Antigone, A Tragic Hero In Literature.

846 words - 3 pages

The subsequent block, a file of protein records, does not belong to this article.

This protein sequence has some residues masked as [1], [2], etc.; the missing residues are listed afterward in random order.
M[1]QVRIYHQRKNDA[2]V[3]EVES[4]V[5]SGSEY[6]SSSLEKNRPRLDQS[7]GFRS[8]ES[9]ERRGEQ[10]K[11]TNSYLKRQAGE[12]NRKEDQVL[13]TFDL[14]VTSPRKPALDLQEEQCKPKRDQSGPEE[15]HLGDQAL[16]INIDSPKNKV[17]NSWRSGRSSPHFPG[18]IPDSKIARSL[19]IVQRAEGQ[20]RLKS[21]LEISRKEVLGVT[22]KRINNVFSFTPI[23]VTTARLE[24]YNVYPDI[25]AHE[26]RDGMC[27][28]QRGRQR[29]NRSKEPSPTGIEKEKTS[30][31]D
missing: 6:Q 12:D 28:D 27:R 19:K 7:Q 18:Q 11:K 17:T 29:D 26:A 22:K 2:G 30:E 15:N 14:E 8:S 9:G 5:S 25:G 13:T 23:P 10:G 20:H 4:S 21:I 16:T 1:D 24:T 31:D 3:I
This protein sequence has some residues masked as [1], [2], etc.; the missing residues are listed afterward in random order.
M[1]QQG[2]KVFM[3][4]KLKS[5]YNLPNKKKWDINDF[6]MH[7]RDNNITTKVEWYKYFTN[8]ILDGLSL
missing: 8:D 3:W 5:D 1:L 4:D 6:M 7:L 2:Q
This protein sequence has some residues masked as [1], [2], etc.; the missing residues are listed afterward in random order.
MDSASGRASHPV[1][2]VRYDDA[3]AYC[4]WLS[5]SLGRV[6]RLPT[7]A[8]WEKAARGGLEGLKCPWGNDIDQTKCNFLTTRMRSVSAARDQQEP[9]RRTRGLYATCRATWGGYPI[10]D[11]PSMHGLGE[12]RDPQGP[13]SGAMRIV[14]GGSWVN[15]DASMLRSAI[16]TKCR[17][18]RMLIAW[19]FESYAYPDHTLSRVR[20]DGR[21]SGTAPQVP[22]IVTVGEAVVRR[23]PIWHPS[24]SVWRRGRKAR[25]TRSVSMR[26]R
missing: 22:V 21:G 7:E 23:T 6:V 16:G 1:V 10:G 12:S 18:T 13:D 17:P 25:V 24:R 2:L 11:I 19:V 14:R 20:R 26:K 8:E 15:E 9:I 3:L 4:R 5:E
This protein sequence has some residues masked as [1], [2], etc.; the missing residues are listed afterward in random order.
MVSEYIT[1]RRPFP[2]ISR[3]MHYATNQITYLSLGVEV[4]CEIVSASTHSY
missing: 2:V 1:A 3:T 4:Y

Antigone A Tragic Hero In LiteratureIn the short ancient Greek play entitled, Antigone by Sophocles the reader is introduced to many basic themes and most significantly the prime example of a "tragic hero" in literature, which is exceptionally well incorporated into Sophocles' Antigone. Upon reading this play I personally perceived Antigone to produce all of the characteristics of a tragic hero.First off, it is very obvious that Antigone is a highly respected character as the play title is bearing her name. She would seem to fit the part in light of the fact that she dies in doing what is morally right. She buries her brother without any regard of what might possibly happen to her.Some people would probably argue to say that Creon deserves the honor and is truly the tragic hero of the play. They say that his noble quality is his caring for Antigone and Ismene when their father was persecuted. They also argue that Antigone never produced a true epiphany, one of the key elements in being a tragic hero. Creon, on the other hand, realized his mistake when Teiresias made his prophecy. He is forced to live, knowing that three people are dead because of his ignorance, which is a punishment worse than death. Although it is true that both Creon and Antigone endure great hardships, I still firmly believe that Antigone is the tragic hero. I feel that the Gods were actually against Creon, and that he did not truly love his country. " These arguments, and many others, lead me to believe the character of Antigone to be the rightful protagonist.I view Antigone as the hero for many reasons. First of all, she tries to help her brother without worrying about what will happen to her. She says, "I intend to give my brother burial. I'll be glad to die in the attempt, -if it's a crime, then it's a crime that God commands."My research favors Antigone as the ideal tragic hero, as it can be noted that she endures many great hardships through the duration of the play. The story of Antigone deals with Antigone's brother Polyneices whose body has been left unburied because of crimes against the state. The sight of her brother being unburied drives Antigone to take action against the state and bury her brother regardless of the consequences. The belief of the Greek afterlife was far more important and sacred than living life itself. Everything that was accomplished during life was intended to please the many...

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